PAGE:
Companies need excellent skills training. But sometimes, it’s better leadership they seek to make them successful.
Turning A Blind Eye
The afternoon of November 15th was cool and cloudy. There were freshly-printed spreadsheets on the conference room table; it was the latest data from the company’s call center. The paper was still warm from the printer and felt good on Christopher’s cold hands. The ad hoc meeting was called only minutes earlier. He surmised that it would focus on employee learning. Christopher had been tasked to help with a new training initiative designed to improve customer service feedback and increase sales over the telephone.
As employees began to gather in the boardroom and take their seats in the black leather chairs, Scott, the call center manager, said, “Hey Chris, I need your training expertise! My customer feedback isn’t so great lately. That’s why we’re here today. You must work your magic, buddy; I’m counting on you! You’re the best trainer I know.”
Christopher loved training employees, and he liked Scott (because of his work ethic and honesty). But he knew this was more than a training issue. Scott (and others) were not providing the much-needed leadership to the team. “Don’t worry. I’ve got your back!” Christopher told him.
Soon, the other department heads and the executive committee gathered in the room and started surveying the report. They greeted each other and exchanged pleasantries until Candance, the division director, pointed out the failing numbers. “I’m not here to throw anyone under the bus,” she said. “But we need immediate improvements if we’re going to turn these figures around,” she continued. “We’ve got clients to satisfy and sales quotas to meet!” Her tone was pleasant, but she meant business.
“More training is not the answer,” said Christopher. He then explained that companies who are not plugged into their employees’ work struggles might not understand the depth of emotion and the impact that their lack of leadership can have on people. And sometimes, they go about fixing performance and production problems with more skills training. “It’s time for better leadership skills,” he said. “And I’m not speaking poorly of Scott. He’s got the work ethic of an alpine swallow.” (a bird that reportedly flies for six months without stopping).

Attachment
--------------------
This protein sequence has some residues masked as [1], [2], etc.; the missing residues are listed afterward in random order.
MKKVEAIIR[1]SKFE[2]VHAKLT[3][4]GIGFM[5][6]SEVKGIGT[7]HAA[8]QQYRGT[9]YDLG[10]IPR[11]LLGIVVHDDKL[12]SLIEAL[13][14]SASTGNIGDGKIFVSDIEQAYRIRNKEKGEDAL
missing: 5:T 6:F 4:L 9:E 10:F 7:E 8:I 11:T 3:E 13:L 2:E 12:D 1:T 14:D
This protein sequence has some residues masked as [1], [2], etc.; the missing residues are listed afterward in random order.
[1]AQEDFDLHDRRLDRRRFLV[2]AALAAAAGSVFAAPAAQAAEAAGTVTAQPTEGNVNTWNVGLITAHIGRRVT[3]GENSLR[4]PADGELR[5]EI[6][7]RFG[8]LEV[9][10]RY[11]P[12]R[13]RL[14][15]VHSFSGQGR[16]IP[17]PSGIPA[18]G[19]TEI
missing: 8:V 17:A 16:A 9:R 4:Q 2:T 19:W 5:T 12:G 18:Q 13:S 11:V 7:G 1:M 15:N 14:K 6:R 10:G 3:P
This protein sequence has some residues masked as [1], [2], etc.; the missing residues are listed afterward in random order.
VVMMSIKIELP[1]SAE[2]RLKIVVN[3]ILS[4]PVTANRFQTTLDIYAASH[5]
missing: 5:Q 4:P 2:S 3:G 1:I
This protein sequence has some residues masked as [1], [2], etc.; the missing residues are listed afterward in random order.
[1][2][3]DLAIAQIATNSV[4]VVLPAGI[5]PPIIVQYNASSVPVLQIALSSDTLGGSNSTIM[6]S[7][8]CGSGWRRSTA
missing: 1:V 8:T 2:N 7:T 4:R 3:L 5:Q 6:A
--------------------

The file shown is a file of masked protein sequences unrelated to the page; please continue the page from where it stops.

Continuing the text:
“I thought you had my back,” said Steve, wincing in embarrassment. “I’m struggling here; I am doing my darndest to succeed,” he lectured.
“I had to speak up,” said Christopher. “There’s an opportunity for improvement within each of us. I just conducted a training needs analysis, and I think that I’ve discovered the level of competency and skill on your team is excellent,” he stated boldly. “Just hear me out!” Christopher then suggested that the organization try to inculcate a culture of change and improvement through daily leadership principles using available call center data and technology to improve employee performance. “We’ve been turning a blind eye to this for some time,” he said. “You guys called this meeting before I could share my findings with Steve!”
“I want specifics,” said Candace. “Give me the details,” she continued.
“In the needs assessment, I discovered things,” said Christopher. He then described what had already taken place last week before the meeting was called. Here are a few of the things that he listed:
- Employees don’t know department-specific sales goals
- We don’t share our sales history records with the team
- Inbound call volume suggests understaffing issues
- The average speed of answer does not meet our standard
- Customer wait time in the telephone queue is longer than before
- We’re not publishing customer feedback for our employees to read
- Less than half of our agents ask for the business to close a sale
“I say we focus on these key performance indicators (KPIs) for a few weeks. Then, let’s return and report our findings,” suggested Christopher. “This is a training insider secret,” he lamented. “I don’t think more training is the answer; I think leadership is!” Christopher then paid Steve this compliment: “Employee knowledge in the call center is high. Steve’s team knows their stuff. It’s time to focus on individual performance. I have every confidence that together we can pull this off!”
A Closer Look At What Was Needed
Employee training that addresses employee growth, improved customer service, and increased sales are a worthy business goal. However, sometimes the primary reason training might fail is because it may not be the appropriate solution to a problem. Of course, there’s a lot that goes into achieving the desired business outcome and companies need excellent training. But sometimes, it’s better leadership they seek to make them successful.